|Lipolexis gracilis||Parasite||Adults; Arthropods|Nymphs|
|Lipolexis scutellaris||Parasite||Adults; Arthropods|Nymphs|
|Lysiphlebia japonica||Parasite||Adults; Arthropods|Nymphs|
|Lysiphlebus mirzai||Parasite||Adults; Arthropods|Nymphs|
|Lysiphlebus testaceipes||Parasite||Adults; Arthropods|Nymphs|
|Mallada boninensis||Predator||Adults; Arthropods|Nymphs|
Notes on Natural EnemiesTop of page
The principal primary parasitoids of T. citricida are solitary endophagous Hymenoptera in the families Aphidiidae and Aphelinidae. The aphidiids are wasp-like in appearance and, at pupation, produce a mummy with a typical crusty golden, swollen appearance. They range in adult size from one to several millimetres. Adult Aphelinids are usually less than 1 mm, possess reduced wing venation and an abdomen which appears broadly attached to the thorax. They turn an aphid into a black mummy. Female adult aphelinids also feed on aphid haemolymph, a behaviour that is essential for completion of oogenesis. In Taiwan, T. citricida is parasitized by Lipolexis gracilis and L. scutellaris (Tao and Chiu, 1971), whereas in Australia it is parasitized by Aphelinus gossypii (Carver, 1978). In Japan, Lysiphlebia japonica is the principal parasitoid of T. citricida (Kato, 1970; Takanashi, 1990). In China, Lysiphlebia mirzai is a common parasitoid of T. citricida (Liu and Tsai, 2002).
Entomopathogenic fungi attack T. citricida and can decimate a population with dramatic speed. A critical requirement for efficacy of such fungi is high humidity. This is especially true when using Beauveria bassiana, Paecilomyces fumosoroseus and Metarhizium anisopliae against T. citricida (Poprawski et al., 1999). Verticillium lecanii has been reported to attack T. citricida in Venezuela (Rondón et al., 1980) and other fungi have been observed associated with the aphid in South Africa (Samways, 1984).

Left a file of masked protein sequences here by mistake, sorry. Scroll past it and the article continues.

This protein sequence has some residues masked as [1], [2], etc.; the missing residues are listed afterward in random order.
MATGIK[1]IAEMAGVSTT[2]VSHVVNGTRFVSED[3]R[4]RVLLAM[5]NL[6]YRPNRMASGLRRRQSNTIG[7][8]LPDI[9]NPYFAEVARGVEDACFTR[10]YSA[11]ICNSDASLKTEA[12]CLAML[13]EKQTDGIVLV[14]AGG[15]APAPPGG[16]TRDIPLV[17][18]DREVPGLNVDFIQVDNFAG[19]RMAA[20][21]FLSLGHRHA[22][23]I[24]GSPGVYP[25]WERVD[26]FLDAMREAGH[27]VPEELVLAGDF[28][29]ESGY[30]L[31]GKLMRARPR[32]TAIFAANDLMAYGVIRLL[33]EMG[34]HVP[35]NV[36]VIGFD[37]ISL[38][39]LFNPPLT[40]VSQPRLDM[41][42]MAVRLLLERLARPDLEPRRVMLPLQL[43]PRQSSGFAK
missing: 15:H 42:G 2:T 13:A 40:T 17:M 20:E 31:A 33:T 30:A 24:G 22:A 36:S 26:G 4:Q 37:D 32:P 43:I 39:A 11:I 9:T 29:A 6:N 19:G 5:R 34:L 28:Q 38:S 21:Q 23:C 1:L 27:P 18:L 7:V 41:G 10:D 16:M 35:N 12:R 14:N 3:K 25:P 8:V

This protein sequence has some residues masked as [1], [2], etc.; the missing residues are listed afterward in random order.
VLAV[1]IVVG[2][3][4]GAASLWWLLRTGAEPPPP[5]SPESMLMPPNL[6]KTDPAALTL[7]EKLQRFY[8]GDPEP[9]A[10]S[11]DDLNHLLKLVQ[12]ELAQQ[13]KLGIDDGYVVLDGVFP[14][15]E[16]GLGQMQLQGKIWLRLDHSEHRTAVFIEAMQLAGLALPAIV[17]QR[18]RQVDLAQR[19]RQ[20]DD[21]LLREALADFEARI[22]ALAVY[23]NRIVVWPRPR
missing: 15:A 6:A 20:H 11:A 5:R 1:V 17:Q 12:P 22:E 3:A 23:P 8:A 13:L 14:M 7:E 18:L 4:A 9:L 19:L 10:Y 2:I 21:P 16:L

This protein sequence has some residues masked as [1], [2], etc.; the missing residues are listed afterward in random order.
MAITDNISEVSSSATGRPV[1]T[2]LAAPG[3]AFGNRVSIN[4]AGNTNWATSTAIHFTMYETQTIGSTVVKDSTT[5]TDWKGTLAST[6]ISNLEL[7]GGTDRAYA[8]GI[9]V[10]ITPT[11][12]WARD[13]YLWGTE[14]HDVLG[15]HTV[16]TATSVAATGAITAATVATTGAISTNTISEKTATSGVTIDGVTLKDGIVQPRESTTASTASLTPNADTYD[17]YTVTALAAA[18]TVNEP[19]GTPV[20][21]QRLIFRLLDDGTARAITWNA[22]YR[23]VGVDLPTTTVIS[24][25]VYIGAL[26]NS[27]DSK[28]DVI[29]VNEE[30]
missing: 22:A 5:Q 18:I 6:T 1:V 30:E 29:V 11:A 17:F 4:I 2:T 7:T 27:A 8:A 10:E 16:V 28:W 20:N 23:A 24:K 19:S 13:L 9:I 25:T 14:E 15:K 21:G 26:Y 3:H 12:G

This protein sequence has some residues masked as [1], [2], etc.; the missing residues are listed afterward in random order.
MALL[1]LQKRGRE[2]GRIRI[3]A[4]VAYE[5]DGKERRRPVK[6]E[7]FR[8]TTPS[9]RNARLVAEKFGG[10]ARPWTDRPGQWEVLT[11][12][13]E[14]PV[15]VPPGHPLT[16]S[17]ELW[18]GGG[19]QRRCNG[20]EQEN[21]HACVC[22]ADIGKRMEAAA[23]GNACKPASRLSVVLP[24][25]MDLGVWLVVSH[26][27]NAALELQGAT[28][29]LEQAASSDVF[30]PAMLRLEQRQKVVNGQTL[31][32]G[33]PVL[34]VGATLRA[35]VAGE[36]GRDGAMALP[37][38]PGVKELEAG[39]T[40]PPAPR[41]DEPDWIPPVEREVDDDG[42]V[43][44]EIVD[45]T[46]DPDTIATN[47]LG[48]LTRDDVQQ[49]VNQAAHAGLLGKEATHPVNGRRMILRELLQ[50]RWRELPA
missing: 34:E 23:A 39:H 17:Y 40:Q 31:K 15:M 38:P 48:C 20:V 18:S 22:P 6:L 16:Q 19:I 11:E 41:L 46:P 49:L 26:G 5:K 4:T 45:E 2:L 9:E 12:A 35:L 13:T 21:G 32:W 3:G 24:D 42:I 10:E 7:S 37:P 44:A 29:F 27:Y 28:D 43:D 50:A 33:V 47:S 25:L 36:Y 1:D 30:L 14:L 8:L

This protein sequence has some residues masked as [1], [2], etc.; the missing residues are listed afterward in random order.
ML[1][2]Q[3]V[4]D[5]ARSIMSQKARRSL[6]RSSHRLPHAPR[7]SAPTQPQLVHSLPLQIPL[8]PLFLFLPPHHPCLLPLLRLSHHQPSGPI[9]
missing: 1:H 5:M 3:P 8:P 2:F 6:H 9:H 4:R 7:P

ImpactTop of page
T. citricida was the vector responsible for the rapid spread of CTV decline that caused death of many tens of millions of citrus trees (sour orange) in Brazil and Argentina in the 1930s and 1940s (Knorr and DuCharme, 1951) and in the 1970s in Colombia, Venezuela, and Peru over a 10-year period (Geraud, 1976; Lee et al., 1992). Currently in South Africa, T. citricida is spreading CTV strains that are so virulent that economic longevity of grapefruit has been shortened to 6-8 years even though it contains a cross-protecting CTV isolate (Marais et al., 1996). T. citricida was found to be 6 to 25 times more efficient in transmission of various CTV isolates than was Aphis gossypii (Yokomi et al., 1994). In Florida, USA, T. citricida is capable of separating severe strain (stem pitting strain) of CTV from the source plant affected with a mild strain of CTV following single aphid transmission (Tsai et al., 2000). Currently, there are an estimated 200 million citrus trees on sour orange rootstock worldwide and all are at immediate risk of CTV decline (Garnsey et al., 1996).
Detection and InspectionTop of page
Similarities to Other Species/ConditionsTop of page
Prevention and ControlTop of page
Due to the variable regulations around (de)registration of pesticides, your national list of registered pesticides or relevant authority should be consulted to determine which products are legally allowed for use in your country when considering chemical control. Pesticides should always be used in a lawful manner, consistent with the product's label.
Management of virus inoculum is the most important control strategy (Garnsey et al., 1996) because spread of severe strains of Citrus tristeza virus (CTV) is the major problem associated with T. citricida. The first factor to consider is the prevalence of CTV and its strains in a particular area. If virulent stem pitting strains and T. citricida are endemic, citrus scion varieties tolerant to CTV should be planted. These include mandarins, pummelos, tangelos and tangor. Only CTV-tolerant or resistant rootstock should be used. Avoid planting grapefruit or Pera sweet orange unless they have been pre-infected with a cross-protecting CTV strain. If CTV strains are less virulent than the previous scenario, sweet oranges and grapefruit, preferably pre-inoculated with a mild CTV isolate, can be grown with consideration for the market targeted (e.g. fresh fruit, domestic, export, juice, etc.). When CTV problems are anticipated, closer plant spacing should be considered to maximize land use during the grove's early years. Trees that decline or become stunted can either be replaced or simply removed and neighbouring trees allowed to fill in.